Hillary Clinton, who's campaigning in Appalachia this week, was confronted Monday by an out-of-work coal miner. At a roundtable discussion in West Virginia, Bo Copley asked Clinton, "How you can say you're going to put a lot of coal miners out of jobs and then come in here and tell us how you're going to be our friend. Because those people out there don't see you as a friend."
Clinton apologized for her word choice at a CNN Town Hall back in March. She insists she wants to help coal country through a difficult economic transition.
Let's break it down.
Hillary Clinton is going to "put a lot of coal miners out of jobs."
Did Clinton really say that? What gives?
THE SHORT ANSWER:
Clinton did tell a town hall audience in Columbus, Ohio in March that "we're going to put a lot of coal miners and coal companies out of business." But that was part of a longer answer about the need to help blue-collar workers adjust. "We're going to make it clear that we don't want to forget those people," Clinton said. "Those people labored in those mines for generations, losing their health, often losing their lives to turn on our lights and power our factories. Now we've got to move away from coal and all the other fossil fuels, but I don't want to move away from the people who did the best they could to produce the energy that we relied on."
THE LONG ANSWER:
A lot of coal miners and coal companies are going out of business. This is partly the result of Obama Administration policies designed to combat climate change, by shifting power-production away from carbon-intensive coal. It's also the result of the fracking boom, which has led to a sharp drop in the price of natural gas. Together, these forces have put coal at a competitive disadvantage when it comes to turning on our lights and powering our factories. A decade and a half ago, more than half the electricity in the U.S. was produced by burning coal. Today that's shrunk to less than a third, and coal continues to lose market share to natural gas and renewable sources of power.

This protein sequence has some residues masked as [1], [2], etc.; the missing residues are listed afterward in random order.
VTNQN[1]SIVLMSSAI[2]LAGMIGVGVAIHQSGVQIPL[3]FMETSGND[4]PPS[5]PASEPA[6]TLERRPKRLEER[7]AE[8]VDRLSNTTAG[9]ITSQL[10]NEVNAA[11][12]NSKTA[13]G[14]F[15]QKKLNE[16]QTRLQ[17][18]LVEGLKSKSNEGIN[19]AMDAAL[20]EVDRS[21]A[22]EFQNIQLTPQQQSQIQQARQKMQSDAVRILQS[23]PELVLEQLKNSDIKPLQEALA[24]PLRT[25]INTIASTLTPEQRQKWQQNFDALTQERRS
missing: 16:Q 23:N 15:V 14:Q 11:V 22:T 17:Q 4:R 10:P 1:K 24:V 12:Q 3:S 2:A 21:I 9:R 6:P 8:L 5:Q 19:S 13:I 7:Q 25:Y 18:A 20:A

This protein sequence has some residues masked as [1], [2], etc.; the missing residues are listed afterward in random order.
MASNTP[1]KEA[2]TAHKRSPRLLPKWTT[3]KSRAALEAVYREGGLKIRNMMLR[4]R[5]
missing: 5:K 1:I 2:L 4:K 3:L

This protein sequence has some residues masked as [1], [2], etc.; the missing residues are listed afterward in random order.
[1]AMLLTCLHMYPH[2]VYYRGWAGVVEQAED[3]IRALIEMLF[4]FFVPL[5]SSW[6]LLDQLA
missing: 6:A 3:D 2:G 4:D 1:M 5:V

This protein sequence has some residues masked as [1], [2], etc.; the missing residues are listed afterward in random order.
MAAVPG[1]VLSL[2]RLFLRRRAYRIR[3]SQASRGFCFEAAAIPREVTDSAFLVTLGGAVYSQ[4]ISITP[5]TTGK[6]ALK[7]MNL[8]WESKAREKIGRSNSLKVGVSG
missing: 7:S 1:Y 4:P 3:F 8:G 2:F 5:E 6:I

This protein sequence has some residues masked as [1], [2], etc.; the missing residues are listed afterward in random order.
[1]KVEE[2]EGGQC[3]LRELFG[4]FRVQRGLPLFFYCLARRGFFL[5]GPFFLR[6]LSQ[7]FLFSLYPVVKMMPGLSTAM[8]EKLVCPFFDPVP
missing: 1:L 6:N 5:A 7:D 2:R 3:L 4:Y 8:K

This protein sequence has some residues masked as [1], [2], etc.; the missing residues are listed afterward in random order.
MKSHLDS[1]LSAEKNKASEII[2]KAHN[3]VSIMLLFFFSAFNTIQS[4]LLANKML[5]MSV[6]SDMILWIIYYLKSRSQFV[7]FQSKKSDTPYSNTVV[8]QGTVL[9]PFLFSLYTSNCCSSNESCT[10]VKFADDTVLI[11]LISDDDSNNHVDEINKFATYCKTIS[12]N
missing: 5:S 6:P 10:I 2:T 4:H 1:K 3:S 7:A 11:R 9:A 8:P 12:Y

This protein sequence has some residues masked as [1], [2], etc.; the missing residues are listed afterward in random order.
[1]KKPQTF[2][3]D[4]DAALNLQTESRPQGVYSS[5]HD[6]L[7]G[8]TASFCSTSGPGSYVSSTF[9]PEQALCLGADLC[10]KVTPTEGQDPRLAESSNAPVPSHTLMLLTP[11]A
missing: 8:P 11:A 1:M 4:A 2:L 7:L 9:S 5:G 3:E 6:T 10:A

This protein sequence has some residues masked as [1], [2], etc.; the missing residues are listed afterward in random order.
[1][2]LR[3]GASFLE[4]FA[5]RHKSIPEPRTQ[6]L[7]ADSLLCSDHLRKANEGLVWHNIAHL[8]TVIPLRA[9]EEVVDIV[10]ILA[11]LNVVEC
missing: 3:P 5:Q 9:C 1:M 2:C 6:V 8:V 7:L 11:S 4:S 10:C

Dozens of U.S. coal companies have filed for bankruptcy protection, including Arch Coal, the parent company of the mine where Bo Copley worked. Although the U.S. Supreme Court has put the Obama Administration's power plant rules on hold temporarily, many utilities continue to shift away from coal for both economic and environmental reasons. Coal mining employment dropped below 75,000 in 2014, with Appalachian mines seeing the steepest declines.
Hillary Clinton suggests those jobs are not coming back. "The way things are going now, we will continue to lose jobs," she said Monday. Rather than reversing Obama's climate agenda, as Republicans have promised to do, Clinton wants to help coal country adapt. The $30 billion plan she released last fall calls for increased job training, small-business development, and infrastructure investment, especially in Appalachia. The plan also seeks to safeguard miners' healthcare and pensions. "I have been talking about helping coal country for a very long time," Clinton said this week.
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